The Rise in Bed Bugs

Prevention, Management, and Treatment

Mallory C. McKenzie, RPh, PharmD; Edward M. DeSimone II, RPh, PhD, FAPhA

Disclosures

US Pharmacist. 2012;37(8):47-50. 

In This Article

Epidemiology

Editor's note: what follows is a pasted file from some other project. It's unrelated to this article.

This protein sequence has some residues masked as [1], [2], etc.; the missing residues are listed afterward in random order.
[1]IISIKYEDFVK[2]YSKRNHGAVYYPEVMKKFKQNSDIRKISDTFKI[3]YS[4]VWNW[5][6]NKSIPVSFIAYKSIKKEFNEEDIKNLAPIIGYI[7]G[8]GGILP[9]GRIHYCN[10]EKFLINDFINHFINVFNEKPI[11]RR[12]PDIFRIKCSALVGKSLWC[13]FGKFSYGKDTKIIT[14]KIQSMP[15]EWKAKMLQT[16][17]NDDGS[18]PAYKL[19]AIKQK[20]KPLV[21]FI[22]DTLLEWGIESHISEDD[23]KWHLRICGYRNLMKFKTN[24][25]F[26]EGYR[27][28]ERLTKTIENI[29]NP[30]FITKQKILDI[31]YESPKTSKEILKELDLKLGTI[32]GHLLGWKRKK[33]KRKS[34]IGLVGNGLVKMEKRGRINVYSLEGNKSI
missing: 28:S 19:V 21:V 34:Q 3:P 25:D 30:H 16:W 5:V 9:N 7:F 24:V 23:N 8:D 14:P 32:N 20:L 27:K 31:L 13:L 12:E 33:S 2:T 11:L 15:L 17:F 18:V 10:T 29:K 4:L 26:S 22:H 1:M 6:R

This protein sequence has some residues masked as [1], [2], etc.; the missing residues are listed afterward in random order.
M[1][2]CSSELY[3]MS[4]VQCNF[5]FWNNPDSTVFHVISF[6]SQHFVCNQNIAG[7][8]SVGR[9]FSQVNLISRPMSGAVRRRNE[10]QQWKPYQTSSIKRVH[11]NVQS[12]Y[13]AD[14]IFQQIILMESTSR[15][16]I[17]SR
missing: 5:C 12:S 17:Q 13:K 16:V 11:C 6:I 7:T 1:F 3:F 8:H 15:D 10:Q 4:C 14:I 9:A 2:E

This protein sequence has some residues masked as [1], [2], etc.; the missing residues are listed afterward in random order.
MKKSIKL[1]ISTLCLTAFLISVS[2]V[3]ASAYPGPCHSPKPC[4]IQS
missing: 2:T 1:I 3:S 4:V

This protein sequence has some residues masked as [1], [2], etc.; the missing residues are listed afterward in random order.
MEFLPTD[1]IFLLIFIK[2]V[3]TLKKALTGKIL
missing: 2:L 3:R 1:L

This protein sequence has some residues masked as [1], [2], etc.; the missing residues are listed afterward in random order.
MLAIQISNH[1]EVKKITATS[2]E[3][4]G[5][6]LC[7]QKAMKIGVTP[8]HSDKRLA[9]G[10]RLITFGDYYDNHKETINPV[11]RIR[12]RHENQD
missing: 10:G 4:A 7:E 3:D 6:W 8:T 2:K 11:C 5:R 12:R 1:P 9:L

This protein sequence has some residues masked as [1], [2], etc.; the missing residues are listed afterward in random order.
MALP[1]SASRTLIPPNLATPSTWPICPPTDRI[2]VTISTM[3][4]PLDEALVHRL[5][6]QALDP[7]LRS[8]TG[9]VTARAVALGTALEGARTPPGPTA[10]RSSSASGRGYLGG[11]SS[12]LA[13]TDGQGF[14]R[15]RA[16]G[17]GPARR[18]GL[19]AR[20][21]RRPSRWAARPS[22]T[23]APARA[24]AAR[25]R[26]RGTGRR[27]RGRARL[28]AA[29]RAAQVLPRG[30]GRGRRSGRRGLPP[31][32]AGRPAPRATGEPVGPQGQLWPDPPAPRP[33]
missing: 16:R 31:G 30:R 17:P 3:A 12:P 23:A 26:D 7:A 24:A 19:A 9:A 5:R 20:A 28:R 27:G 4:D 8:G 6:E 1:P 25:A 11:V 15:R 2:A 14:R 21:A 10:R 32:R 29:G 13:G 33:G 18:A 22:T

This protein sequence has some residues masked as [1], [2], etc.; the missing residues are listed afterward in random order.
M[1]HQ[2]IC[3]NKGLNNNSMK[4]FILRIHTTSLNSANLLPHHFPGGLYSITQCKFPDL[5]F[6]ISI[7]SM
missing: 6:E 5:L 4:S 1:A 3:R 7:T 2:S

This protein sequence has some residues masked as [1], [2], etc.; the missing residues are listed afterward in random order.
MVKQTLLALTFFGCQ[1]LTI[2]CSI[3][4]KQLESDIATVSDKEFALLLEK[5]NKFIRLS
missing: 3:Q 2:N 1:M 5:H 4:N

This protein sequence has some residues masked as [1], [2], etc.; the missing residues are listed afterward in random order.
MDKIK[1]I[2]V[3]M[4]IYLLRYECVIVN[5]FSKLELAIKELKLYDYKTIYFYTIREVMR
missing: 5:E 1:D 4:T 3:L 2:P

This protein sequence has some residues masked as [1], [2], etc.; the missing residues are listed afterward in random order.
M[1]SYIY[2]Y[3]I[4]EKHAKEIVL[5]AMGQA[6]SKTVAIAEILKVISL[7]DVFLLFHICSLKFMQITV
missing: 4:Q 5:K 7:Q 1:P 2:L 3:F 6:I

The common bed bug, Cimex lectularius, was nearly eradicated from developed countries in the 1940s, but within the last 10 years the United States and Canada have seen a rapid resurgence in bed bug infestations.1 A 2008 online survey of pest control professionals determined that in the past 2 years, 91% of respondents had encountered bed bugs. In the past 5 years, 37% of respondents had encountered bed bugs, while in the past 10 years, only 21% had encountered bed bugs.[2] According to data from Terminix, the most bed bug–infested U.S. cities in 2012 were Philadelphia, Cincinnati, and New York.[3] This recent resurgence may be attributed to increased rates of international travel, immigration, changes in pest control practices, and insecticide resistance. Outbreaks occur in a wide variety of settings and most often occur in single-family homes, apartments, hotels, shelters, college dormitories, and nursing homes.[4] Risk factors for bed bug infestations include rapid turnover of residents, increased population density, and frequent relocation. Unsanitary conditions and the number of people in a household are not the best indicators for the presence of bed bugs, and outbreaks are generally not specific to any geographic areas or climate conditions.[5]

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